Edward Snowden has started a global debate. So why the silence in Britain?

Simon Jenkins writes: The Brazilian president cancels a state visit to Washington. The German justice minister talks of “a Hollywood nightmare“. His chancellor, Angela Merkel, ponders offering Edward Snowden asylum. The EU may even end the “safe harbour” directive which would force US-based computer servers to relocate to European regulation. Russians and Chinese, so often accused of cyber-espionage, hop with glee.

In response, an embarrassed Barack Obama pleads for debate and a review of the Patriot Acts. Al Gore refers to the Snowden revelations as “obscenely outrageous“. The rightwing John McCain declares a review “entirely appropriate“. The Senate holds public hearings and summons security chiefs, who squirm like mafia bosses on the run. America’s once dominant internet giants, with 80% of the globe under their sway, now face “Balkanised” regulation round the world as nation states seek to repatriate digital sovereignty.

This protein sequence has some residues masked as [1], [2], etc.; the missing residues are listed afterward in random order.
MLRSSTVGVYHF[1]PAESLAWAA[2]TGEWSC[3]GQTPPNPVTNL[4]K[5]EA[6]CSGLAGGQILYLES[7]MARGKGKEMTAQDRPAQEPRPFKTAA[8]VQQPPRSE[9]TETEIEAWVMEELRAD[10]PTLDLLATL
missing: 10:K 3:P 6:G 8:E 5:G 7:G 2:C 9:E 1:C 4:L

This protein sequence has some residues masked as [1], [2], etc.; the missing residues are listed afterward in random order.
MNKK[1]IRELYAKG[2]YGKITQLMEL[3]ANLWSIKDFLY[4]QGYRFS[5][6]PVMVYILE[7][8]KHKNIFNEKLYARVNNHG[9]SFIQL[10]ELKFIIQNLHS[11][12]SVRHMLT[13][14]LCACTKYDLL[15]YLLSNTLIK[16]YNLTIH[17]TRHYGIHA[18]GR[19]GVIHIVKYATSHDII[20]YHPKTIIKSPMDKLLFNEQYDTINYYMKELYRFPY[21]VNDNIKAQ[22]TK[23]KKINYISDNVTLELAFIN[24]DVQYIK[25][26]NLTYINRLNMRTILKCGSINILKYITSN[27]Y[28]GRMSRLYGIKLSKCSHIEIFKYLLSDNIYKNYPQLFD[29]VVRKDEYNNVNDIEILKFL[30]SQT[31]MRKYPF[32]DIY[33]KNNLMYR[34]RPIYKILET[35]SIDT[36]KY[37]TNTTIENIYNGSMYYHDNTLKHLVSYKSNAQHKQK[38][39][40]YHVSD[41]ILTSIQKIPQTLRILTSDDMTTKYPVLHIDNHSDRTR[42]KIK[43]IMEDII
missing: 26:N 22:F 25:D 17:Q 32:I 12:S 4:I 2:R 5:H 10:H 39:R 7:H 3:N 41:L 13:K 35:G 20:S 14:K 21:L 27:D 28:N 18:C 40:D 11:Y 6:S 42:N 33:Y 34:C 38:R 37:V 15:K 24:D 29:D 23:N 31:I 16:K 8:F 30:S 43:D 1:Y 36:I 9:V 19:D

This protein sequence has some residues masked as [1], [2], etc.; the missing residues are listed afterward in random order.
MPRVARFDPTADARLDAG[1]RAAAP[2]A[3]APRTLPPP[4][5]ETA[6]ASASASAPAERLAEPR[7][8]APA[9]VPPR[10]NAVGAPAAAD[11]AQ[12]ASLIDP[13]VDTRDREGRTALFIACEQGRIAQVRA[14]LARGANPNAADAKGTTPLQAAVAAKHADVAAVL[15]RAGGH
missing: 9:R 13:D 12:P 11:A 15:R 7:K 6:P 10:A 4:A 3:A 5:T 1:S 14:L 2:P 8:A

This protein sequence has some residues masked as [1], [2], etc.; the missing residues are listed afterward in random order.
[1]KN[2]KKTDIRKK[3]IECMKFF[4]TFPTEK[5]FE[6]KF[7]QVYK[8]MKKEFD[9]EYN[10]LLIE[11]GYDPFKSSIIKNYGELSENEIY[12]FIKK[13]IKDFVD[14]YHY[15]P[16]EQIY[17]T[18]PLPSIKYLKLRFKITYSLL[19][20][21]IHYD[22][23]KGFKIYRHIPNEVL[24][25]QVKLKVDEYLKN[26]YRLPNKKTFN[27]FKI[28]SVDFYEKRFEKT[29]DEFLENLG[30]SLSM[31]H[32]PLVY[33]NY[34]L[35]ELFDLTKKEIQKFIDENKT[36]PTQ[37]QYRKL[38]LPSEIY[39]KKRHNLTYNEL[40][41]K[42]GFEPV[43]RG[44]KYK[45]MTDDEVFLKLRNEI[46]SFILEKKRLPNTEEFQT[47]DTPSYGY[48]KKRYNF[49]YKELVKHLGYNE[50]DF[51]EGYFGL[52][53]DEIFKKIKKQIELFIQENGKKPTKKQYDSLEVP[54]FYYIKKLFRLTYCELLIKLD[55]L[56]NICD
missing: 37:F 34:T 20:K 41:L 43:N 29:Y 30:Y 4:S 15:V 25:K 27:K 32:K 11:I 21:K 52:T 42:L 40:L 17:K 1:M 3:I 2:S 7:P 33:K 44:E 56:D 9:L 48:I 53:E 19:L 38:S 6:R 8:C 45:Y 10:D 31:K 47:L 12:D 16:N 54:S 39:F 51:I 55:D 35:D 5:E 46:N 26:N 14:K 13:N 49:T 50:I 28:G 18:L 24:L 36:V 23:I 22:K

And in Britain? Nothing. From parliament, the courts, and most of the media, nothing. Snowden, the most significant whistleblower of modern times, briefly amused London when he turned scarlet pimpernel in the summer; then the capital was intrigued when David Miranda was seized by Heathrow police on bogus “terrorism” charges. But the British establishment cannot get excited. It hates whistleblowers, regarding them as not proper chaps. [Continue reading…]

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